Monday, October 08, 2007

Opening Doors

Recently, I've done a few things that may seem a tad “reckless” for me, relatively speaking. I changed the name on my Facebook profile to my real name. This really wasn't a big deal when I did it because the only people that I had as “friends” on Facebook were people that I had known for eons - there was seriously not a “friend” on Facebook that I hadn't known for at least 15 years (and that's because they're only 15 years old.) The picture that I had for my Facebook profile photo wasn't obviously me either: It was taken from afar and I'm wearing dark sunglasses (I'm also standing in front of the Facebook offices on University Street, but that's another story.) I also tweaked my Facebook privacy settings in such a way that I am not searchable under my real name by anyone - not even by other Facebook members. This tweak in the settings puts the onus on me to go out and invite other people to be my friend, as they would really have no way of finding me. I can definitely live with that.

I also started up a Twitter account as Hooeyspewer in late August just to see what that site was all about. (Truth be told, I did it so I could give my husband a data dump on the site from a user perspective - but that's another story as well.) What I found was a really great group of people on that site from all over the world that interact with one another throughout the day in small messages of less than 140 characters each (a.k.a. “Tweets”.) I'm totally sold - it's great. It's been a study in being succinct - which anyone who consistently reads this blog knows, is not a strong point of mine. I found many of the people I follow to be very engaging and interesting. In the last month, I have grown an appreciation for many of the people on Twitter. I've had longer conversations off of Twitter with some via IM/email, and it really bothered me that these people that let me into small slices of their lives through Twitter (and more recently through the 10 for 30 Challenge on Flickr) only knew me as Hooeyspewer. It really just seemed awkward, in a way. As I mentioned in an earlier post, I have had real reservations about letting many people know who the person behind Hooeyspewer is in real life. Recently, I've decided that it wouldn't be so bad to let a few people know.

I figured it wouldn't hurt to let some of the people with whom I swap Tweets and photos know what my real name is. What would really be the harm in inviting some folks from Twitter to be friends on Facebook as well? I doubt highly that any of them care whether my name is Andorra Steele or Mary Poppins. I really like these people and would really like to become their friend. How would that even be possible if I couldn't divulge my name? That just seems nutty to me. Truly, there isn't much of a difference between meeting people on the Internet in this way and meeting them at the gym. In a way, it's actually “safer” as you would naturally divulge your name almost immediately to someone you become acquainted with in person, whereas, I am divulging this information to people with whom I have been acquainted for at least a month already. I really like these people. I've read their blogs. I've seen their photos. I know what hobbies they have. I have enjoyed their company greatly.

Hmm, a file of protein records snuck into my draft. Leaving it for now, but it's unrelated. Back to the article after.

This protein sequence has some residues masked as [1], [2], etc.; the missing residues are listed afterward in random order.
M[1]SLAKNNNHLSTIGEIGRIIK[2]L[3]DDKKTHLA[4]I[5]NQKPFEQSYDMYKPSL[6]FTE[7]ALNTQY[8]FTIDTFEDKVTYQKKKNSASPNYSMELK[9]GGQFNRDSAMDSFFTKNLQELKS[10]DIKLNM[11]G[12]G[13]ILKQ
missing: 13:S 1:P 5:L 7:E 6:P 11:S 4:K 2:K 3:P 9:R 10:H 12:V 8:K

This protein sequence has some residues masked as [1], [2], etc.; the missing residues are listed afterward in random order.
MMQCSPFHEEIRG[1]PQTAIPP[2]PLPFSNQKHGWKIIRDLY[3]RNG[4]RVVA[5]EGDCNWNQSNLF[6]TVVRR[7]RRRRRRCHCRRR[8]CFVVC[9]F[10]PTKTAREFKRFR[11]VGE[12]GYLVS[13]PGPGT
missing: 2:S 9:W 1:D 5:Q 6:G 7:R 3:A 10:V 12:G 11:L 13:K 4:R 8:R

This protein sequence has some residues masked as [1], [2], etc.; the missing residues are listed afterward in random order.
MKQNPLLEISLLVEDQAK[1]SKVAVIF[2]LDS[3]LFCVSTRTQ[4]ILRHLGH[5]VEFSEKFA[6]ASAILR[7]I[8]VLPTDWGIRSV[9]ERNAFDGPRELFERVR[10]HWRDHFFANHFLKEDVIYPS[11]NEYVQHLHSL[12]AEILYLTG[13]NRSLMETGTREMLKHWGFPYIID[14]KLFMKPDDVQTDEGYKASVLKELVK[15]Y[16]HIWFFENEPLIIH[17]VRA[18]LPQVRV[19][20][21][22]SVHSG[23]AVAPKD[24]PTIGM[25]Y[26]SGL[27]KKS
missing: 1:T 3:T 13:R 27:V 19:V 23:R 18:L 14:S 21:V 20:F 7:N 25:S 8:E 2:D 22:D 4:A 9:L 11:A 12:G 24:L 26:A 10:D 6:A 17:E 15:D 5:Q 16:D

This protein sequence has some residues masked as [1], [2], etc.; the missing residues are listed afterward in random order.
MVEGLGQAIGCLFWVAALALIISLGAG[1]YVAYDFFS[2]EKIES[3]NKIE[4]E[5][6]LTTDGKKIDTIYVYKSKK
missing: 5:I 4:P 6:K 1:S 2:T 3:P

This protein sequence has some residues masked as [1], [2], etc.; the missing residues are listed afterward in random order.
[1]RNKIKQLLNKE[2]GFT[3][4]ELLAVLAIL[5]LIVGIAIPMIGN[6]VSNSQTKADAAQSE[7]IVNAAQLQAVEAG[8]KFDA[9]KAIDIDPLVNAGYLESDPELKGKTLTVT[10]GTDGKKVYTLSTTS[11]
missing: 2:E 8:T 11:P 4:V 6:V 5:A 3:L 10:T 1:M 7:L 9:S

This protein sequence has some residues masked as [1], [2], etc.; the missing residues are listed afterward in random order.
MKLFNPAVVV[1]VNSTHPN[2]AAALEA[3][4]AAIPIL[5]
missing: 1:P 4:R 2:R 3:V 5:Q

I have been overly guarded for the last decade because of the stalker incident that I had in my past. The offender in this case wasn't just stalking me, he was armed and meant serious harm to me. The judge was all too happy to grant me the maximum duration for a restraining order as allowed by the law. Many people can operate on the Internet as themselves without much worry of physical harm resulting. I, unfortunately, am not one of them. I have basically been “hiding” for a little over a decade as I have a known threat that is still walking the planet who could wake up one day and decide once again that I ruined his life because I rejected him. (The first time he woke up and decided this, I hadn't seen him in well over a year.)

I have used the name “Hooeyspewer” as a shield for a long time. I am grateful that I have been able to operate online without many problems under this name. I threw up walls between the real me and the outside world to protect me from the threats that I know lurk out there. I didn't build the walls to keep good people out and keep me inside. All of the same barriers are still there. I am still just an anonymous face to the general public. I am happily choosing to not be anonymous to some people who I appreciate and who have shared part of themselves with me. I am just choosing to trust some people and let them through.